Fears grow that Ukraine aid could come at expense of other crises

There is growing concern that aid spending by European states to cope with the humanitarian crisis resulting from Russia’s invasion of Ukraine will come at the expense of other existing crises across the world. [EPA-EFE/WOJTEK JARGILO POLAND OUT]

There is growing concern that aid spending by European states to cope with the humanitarian crisis resulting from Russia’s invasion of Ukraine will come at the expense of other existing crises across the world.

Oxfam warned on Friday (18 March) that some governments are planning to reallocate aid funds earmarked for other crises to pay for the costs of supporting Ukrainians.

“We must avoid a repeat where some rich countries end up effectively spending their aid budgets domestically,” said Head of Oxfam EU Office, Evelien Van Roemburg. She noted that only 3% of funds have so far been given to the United Nations’s $6 billion appeal to relieve widespread hunger happening now in Ethiopia, Kenya, Somalia and South Sudan.

Last year, the UN revealed that it was struggling to raise sufficient funding from donors to finance humanitarian aid operations in war-torn Yemen and Syria.

“The people of Yemen and Syria, all those millions now facing desperate hunger across East and West Africa, those still in camps in Bangladesh and beyond, those hit hardest by COVID and climate change – they must not be penalized and left paying the price of our duty of care toward the people of Ukraine,” Van Roemberg said.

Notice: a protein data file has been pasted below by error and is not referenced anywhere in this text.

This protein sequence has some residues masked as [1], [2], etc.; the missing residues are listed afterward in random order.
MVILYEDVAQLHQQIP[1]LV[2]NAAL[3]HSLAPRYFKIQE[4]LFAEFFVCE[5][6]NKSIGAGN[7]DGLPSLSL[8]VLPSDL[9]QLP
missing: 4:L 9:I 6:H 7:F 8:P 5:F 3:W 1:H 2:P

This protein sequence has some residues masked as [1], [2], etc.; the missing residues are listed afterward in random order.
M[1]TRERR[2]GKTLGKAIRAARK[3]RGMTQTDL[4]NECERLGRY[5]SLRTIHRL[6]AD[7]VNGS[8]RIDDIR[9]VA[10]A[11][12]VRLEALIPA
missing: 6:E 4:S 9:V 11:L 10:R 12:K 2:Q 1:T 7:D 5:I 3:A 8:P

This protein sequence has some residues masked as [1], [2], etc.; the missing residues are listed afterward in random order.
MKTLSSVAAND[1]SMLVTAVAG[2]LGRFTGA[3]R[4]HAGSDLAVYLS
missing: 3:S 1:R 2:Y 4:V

The NGO also noted that the EU has more than halved its humanitarian funding to Timor-Leste, for example, and that some donors have indicated that they will cut their Official Development Assistance (ODA) to Burkina Faso by 70%, with other West African countries hearing similar news.

While aid agencies have generally welcomed the efforts by many European countries to provide shelter and visa free status for refugees fleeing Ukraine, there are questions over the long-term costs of this aid. National aid budgets across much of the EU are under pressure as governments seek to rein in spending following the increased budget deficits that resulted from the COVID pandemic.

The EU’s humanitarian aid commissioner, Janez Lenarčič, has predicted that over 4 million refugees could arrive in the EU from Ukraine. The commissioner told EURACTIV earlier this month that several member states have made requests for financial assistance to help them provide refugees with temporary shelter and medical aid and equipment.

The Center for Global Development, a US based thinktank, has estimated that hosting and integrating Ukrainian refugees could cost host nations an estimated $30 billion in the first year alone.

In the meantime, the vague definitions of ODA already allow for creative accounting by donor countries. In 2015, when half as many refugees made their way to Europe from Syria and beyond, donor countries responded by counting 11% ($15.4 billion) of their aid commitments to pay to support them.

Under the rules of the Development Assistance Committee at the Paris based Organisation for Economic Cooperation and Development, temporary sustenance costs, such as food and shelter, count as ODA.

[Edited by Nathalie Weatherald]

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